For a time of puzzling duration, a truth that dared not speak its name reigned over the CLP debate, or so it seems to the astute Le Monde, whose New York correspondent, writing of one of the climacteric controversies of the Bloomberg era, recently opined: “le plan municipal de rationalization des bibliotheques masque des ambitions immobilieres.” The hypothesis that, stripped to its bare, base essentials, the CLP is a real estate masquerade has occurred to some of us even without the benefit of Cartesian clarity. The hypothesis of “ambitions immobilieres” would perhaps also explain the curious indifference of the mainstream media to the CLP controversy, their virtual silence as the valiant volunteers of the Committee to Save the New York Public Library (CSNYPL) and the Citizens Defending Libraries (CDL) have marched with signs and song and stood in serried ranks on the steps of City Hall, 42nd Street, and numerous public buildings in one borough after another.
The hypothesis of real estate development in play in the CLP would suggest why the issues of the NYPL and its branch libraries fail to find traction in many circles at a time when library usage in New York is greater than attendance at sports events. One can only suspect that a unique combination of complacency, confusion, complicity, dubious compensations, and cravenness explains why a work of vandalism in progress proceeds apace in the cultural capital of our country with surprising inattention from elected representatives, public officials, press lords, guardians of cultural and eleemosynary institutions, heads of research universities, and even, indeed, from the very population of writers and researchers at risk of an existential calamity.
It is to this population of writers and researchers that this eleventh-hour appeal is addressed, for we are at risk of an indictment by history as deserved for our failure to make our cause one of the defining intellectual and professional commitments of a lifetime as will be the eventual obloquy history reserves for the NYPL’s president and trustees. Before the stacks are ripped like entrails from the body of this living entity guarded by two muzzled lions, we, the well-known scholars, writers, researchers, and teachers, whose ranks boast Pulitzer laureates, Library Lions, MacArthur fellows, celebrity authors, have what will likely be one last meaningful opportunity to prevent a cultural atrocity that beggars the vandalism that befell this city with the destruction of Penn Station, and the near misses of Carnegie Hall and Grand Central Station. Understandably, some of the signers of the May 2012 petition have not followed the lamentable saga described by me. Others may well have become disheartened. All of us have urgent demands placed upon our charged professional calendars.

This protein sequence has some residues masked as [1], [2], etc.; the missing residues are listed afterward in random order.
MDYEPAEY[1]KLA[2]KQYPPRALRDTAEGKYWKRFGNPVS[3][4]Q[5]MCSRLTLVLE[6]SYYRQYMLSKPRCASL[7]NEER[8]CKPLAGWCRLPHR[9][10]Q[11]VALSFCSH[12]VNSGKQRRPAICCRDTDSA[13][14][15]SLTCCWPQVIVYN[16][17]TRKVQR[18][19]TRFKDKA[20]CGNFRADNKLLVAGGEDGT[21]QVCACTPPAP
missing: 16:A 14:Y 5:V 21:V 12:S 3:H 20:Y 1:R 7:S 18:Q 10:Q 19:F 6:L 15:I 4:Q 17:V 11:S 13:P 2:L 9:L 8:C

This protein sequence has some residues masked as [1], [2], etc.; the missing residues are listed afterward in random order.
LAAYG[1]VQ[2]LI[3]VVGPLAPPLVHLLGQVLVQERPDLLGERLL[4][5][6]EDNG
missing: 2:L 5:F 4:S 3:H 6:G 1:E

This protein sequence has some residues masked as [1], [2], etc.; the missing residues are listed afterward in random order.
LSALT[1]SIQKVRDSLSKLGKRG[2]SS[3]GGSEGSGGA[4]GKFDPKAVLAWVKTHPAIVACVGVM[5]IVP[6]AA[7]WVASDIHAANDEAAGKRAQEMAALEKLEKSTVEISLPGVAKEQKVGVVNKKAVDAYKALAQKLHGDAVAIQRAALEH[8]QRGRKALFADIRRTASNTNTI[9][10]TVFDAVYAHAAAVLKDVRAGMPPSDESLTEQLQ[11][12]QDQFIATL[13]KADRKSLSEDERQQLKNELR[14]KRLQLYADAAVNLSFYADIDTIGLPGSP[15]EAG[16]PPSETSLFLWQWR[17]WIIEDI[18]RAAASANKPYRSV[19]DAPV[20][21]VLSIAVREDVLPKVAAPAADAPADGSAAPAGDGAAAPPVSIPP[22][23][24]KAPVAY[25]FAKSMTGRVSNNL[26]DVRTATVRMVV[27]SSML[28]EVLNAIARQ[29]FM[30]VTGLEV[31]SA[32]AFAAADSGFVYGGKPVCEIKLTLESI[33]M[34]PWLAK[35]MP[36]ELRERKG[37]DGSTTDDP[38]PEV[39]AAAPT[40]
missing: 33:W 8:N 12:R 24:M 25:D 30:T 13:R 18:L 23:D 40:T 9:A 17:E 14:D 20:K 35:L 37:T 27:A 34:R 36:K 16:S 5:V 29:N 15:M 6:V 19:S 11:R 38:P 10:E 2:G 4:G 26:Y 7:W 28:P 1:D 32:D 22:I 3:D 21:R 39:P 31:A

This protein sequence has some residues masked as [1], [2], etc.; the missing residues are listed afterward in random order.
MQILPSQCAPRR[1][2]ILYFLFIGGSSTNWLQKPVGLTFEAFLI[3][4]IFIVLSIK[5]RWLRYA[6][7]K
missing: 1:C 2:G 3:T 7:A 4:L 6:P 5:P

A year ago, however, we pledged our commitment to save the New York Public Library. A few days from today, history affords us as citizens of the republic of letters a dramatic opportunity to redeem our pledge. On June 27th, a Thursday, the Standing Committee on Libraries and Education Technology of the State of New York, chaired by Assemblyman Micah Kellner, will hold a public hearing in Manhattan at 250 Broadway to examine “the practice of selling public library buildings to private developers.” The public is invited to submit written “pertinent testimony” as soon as possible. Oral testimony to be limited to “10 minutes duration.” Indeed, your statement for Assemblyman Kellner’s committee could certainly serve also as an arresting newspaper op-ed or indignant letter to the editor. The following LINK provided by the Committee to Save the NYPL facilitates timely compliance with the requirements enabling your participation either in person, via written statement, or both.
David Levering Lewis, Library Lion, 2002
If you wish to testify at the hearing, the Assembly requires speakers to pre-register by submitting a
Public Hearing Reply Form NO LATER THAN TUESDAY AFTERNOON, JUNE 25.
The form can be submitted via email or fax, and can be found online here:
If you wish to attend but not speak, there is no need to pre-register.
If you wish to submit testimony but cannot appear in person at the hearing, you can still send a statement in the form of a .pdf or Word document to:
Lindsey Facteau, Legislative Analyst
Assembly Committee on Libraries and Education Technology
Suite 1147, Alfred E. Smith Building
80 South Swan Street
Albany, New York 12248
Phone: (518) 455-4881
Fax: (518) 455-4128